He made it clear that he believes “judges from Strasbourg” have too much say on human rights in this country, as he and his party have been saying for some time now.
Many civil liberties campaigners and commentators are very concerned that a potential new British Bill of Rights would restrict freedom of speech and enable a future Conservative government to invoke anti-terror laws (and potentially other new laws) to disempower those who it viewed as a threat, regardless of whether they were actually terrorists. There are many comment pieces on this matter around the web that explain more about this.
Here is a balanced and brief piece giving an overview of the various opinions about, outcomes and implications of a new British Bill of Rights.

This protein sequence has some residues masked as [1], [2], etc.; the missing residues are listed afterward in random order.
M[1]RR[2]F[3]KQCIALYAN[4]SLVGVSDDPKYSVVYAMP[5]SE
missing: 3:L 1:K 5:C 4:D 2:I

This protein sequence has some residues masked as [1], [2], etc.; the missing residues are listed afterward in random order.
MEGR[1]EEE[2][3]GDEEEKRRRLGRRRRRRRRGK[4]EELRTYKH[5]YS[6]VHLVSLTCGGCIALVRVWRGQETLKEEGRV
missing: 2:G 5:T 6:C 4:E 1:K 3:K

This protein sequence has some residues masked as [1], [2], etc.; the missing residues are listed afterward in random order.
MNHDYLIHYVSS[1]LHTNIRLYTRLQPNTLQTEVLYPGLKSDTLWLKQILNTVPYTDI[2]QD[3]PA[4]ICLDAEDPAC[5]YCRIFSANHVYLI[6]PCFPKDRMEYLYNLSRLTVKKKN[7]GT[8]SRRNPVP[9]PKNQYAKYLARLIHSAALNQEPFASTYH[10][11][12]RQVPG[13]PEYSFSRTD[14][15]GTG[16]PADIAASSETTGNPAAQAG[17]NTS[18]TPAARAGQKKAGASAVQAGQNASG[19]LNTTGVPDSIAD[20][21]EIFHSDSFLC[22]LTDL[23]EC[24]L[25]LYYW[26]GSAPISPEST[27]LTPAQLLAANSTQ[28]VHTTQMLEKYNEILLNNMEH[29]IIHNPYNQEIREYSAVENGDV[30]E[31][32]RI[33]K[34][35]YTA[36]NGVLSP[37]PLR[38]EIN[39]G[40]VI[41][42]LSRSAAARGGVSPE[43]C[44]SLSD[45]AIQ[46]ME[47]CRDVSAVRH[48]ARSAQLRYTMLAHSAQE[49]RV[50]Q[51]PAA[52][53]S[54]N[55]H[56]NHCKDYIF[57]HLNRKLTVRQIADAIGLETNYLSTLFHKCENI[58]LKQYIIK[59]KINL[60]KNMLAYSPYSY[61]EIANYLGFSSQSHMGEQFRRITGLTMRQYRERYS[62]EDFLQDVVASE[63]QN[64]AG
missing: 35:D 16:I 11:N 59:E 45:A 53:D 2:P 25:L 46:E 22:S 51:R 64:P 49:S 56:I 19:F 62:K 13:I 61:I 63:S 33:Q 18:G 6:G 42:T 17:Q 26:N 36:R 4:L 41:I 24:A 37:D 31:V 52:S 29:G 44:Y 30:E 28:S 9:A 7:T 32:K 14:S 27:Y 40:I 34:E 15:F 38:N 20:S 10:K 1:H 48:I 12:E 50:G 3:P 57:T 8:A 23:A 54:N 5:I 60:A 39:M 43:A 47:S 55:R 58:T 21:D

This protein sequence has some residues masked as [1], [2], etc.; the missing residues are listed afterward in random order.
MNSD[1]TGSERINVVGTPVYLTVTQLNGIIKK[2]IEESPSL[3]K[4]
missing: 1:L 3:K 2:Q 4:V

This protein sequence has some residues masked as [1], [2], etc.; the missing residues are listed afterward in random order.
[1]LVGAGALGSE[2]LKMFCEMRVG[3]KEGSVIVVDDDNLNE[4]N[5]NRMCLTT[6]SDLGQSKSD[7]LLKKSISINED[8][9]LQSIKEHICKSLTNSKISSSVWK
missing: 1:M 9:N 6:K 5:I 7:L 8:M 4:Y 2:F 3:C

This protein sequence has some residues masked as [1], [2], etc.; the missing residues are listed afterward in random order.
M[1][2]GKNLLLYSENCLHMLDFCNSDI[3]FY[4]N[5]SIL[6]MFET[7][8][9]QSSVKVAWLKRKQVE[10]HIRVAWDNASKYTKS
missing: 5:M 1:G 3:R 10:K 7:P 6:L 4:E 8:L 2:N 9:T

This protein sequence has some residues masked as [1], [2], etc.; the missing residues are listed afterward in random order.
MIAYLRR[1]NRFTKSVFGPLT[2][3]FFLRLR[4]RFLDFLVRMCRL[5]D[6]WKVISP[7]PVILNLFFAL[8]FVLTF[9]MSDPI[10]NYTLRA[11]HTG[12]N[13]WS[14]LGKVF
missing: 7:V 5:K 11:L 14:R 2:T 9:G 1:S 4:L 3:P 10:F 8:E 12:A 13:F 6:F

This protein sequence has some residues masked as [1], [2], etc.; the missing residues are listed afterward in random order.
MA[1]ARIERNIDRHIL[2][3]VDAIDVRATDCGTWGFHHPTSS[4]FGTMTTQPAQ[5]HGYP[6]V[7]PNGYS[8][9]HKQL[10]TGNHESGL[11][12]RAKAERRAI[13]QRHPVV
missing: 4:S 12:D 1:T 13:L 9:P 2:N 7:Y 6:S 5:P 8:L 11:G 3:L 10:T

3. Benefits removed for those aged 18 to 21
Measures announced on Sunday were referenced in yesterday’s speech, as Cameron told his audience that young adults “must earn or learn”.
Cameron told the BBC’s Andrew Marr show on Sunday that a future Conservative government would stop housing benefits for most 18 to 21-year-olds, unless they have children. They will also lose the right to jobseeker’s allowance if they are unable to find work within six months, unless they agreed to take part in “community projects”.
Yesterday, he glossed over the finer details but said: “We will reduce the benefits cap, and we will say to those 21 and under: no longer will you have the option of leaving school and going straight into a life on benefits.”
4. Measures on immigration from the EU – we’re just not sure what measures